After 35 miles or so of an extremely enjoyable ride on the F 800 GS, I swapped to the new R 1200 RT.  Wow!  What massive changes from the model I was used to.  The water-cooled heads of the new 1200 GS have made their way to the RT, with more power, more leg room because the intakes are now on top of the boxer cylinders rather than behind, and a slew of other advantages. The engine change alone would open your eyes, but BMW has gone much further by transferring a lot of the electro-techno farkles from the K 1600 GTL to the R 1200RT. The dash is now similar, and offers about ten minutes of learning to master all of the choices in ride quality, handlebar and seat heat, radio and other stuff, and on and on.

Alas, I had not had the ten minute learning session with Roman, as I was doing the demo paperwork with the customers, so I struggled to get the bike the way I wanted it.  Trying to work out how things work while leading 8 bikes on a tight and twisty road with a lot of potholes, in a heavy rain, is not recommended!   With instruction beforehand and time to set it to my preferences many of the problems I had would have been solved. For one, I would have put the seat in the lower position, as I prefer to be sitting “in” the bike rather than “on top” of it.  I also would have been able to set the suspension up to be more stiff, which needs to be done with the engine running and the bike stopped in neutral.  At least I was able to turn off the radio.

I’m usually the only person in a ride group that does not like windshields. I prefer “naked” because you always know where the wind is coming from. I could not find a position for the RT windscreen that was quieter than a bike with no windshield at all, other than almost all the way up. With it all the way up, it got quiet, but then the cold air blast was directed at my back and wet shoulders – not good.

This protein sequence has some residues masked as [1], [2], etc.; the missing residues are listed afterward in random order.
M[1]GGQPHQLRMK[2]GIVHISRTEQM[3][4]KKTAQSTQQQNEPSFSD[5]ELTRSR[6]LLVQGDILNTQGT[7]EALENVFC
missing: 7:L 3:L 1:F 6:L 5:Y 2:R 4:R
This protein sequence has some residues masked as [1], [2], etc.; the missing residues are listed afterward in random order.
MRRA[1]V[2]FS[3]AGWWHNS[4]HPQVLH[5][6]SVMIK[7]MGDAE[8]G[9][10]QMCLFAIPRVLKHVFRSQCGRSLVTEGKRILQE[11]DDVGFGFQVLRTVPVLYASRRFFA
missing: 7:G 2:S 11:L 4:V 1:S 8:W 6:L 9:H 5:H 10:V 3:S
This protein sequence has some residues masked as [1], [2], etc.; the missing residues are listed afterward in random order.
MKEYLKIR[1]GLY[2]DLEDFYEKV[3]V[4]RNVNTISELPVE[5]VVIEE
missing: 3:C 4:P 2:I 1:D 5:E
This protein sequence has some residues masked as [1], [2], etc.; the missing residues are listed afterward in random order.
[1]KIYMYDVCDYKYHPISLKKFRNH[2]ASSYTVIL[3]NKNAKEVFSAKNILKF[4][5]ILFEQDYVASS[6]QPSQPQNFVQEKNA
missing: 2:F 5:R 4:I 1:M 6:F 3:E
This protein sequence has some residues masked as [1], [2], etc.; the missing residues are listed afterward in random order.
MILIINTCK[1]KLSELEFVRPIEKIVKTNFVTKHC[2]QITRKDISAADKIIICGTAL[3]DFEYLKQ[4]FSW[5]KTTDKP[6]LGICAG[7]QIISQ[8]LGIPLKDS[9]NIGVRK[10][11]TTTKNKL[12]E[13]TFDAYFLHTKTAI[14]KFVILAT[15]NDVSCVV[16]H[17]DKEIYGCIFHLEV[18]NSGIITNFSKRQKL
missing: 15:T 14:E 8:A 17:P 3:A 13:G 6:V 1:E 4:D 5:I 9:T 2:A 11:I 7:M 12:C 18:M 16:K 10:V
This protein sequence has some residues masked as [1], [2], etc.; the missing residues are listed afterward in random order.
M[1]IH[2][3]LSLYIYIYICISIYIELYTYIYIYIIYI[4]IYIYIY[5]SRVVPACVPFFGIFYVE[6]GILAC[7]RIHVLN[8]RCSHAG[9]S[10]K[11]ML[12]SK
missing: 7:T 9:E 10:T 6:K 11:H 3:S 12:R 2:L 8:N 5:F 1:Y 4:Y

The BMW R 1200 RT is an amazing accomplishment, and definitely should be one of the few at the top of the list of considerations for anyone who wants to tour (or commute, or play on weekends, etc.) with a bit of a slant toward sport.  I would like to try this one again set up more to my preferences. Fortunately, there are two of three more of these demo rides on the Ride West schedule.  

If you’re seriously interested in purchasing a new BMW, you can book one of these Sunday rides by contacting Jessica at media@ridewest.com.  The schedule has them on June 8th and June 22nd and August 10th, although I am sure they would add more if demand surfaced and I was available.  Although Ride West has more demos than any dealership I have ever known, seats are limited, or course.

For the last section, I rode a 2012 BMW G 650 GS. This was a used bike used for MSF classes, and is the smallest and least expensive bike in the BMW line-up. It has a low seat height, and offers very good mileage and simplicity of operation.   It tends to be too small (unusual for a BMW) for many riders, and is not all that well suited to charging around on back roads. In this circumstance it was, ironically, great fun, as I did not want to hold up the guys behind me, all on bigger and more powerful bikes, including a 192hp BMW S 1000RR, so I had a good time caning the little 650 hard.  The front end grip and the brakes are very good, so you can dive into a corner at immoderate speed with zest and confidence.

It was a fine day, after all. The rain is of almost no consequence to a BMW, and if you are suitably attired you can enjoy the ride, the lack of traffic, and the spectacular layers of comfort and technology on offer.

Today, of course, I have a bike that needs cleaning. 


Copyright 2014               David Preston

About david

I am a 69 year old motorsports nut who lives in Bothell, Washington. After a 31 year career as an English teacher, I segued into a self-created job in the motorsports business. Now retired, I was involved in customer relations for Ride West BMW in Seattle, after almost 10 years of similar work for the Cycle Barn MotorSports Group. I have been married forever and have two grown children. I own, at the current time, a Triumph Bonneville T 120 , a Triumph Thruxton, a Fiat 500S and a VW Tiguan. What else would you like to know?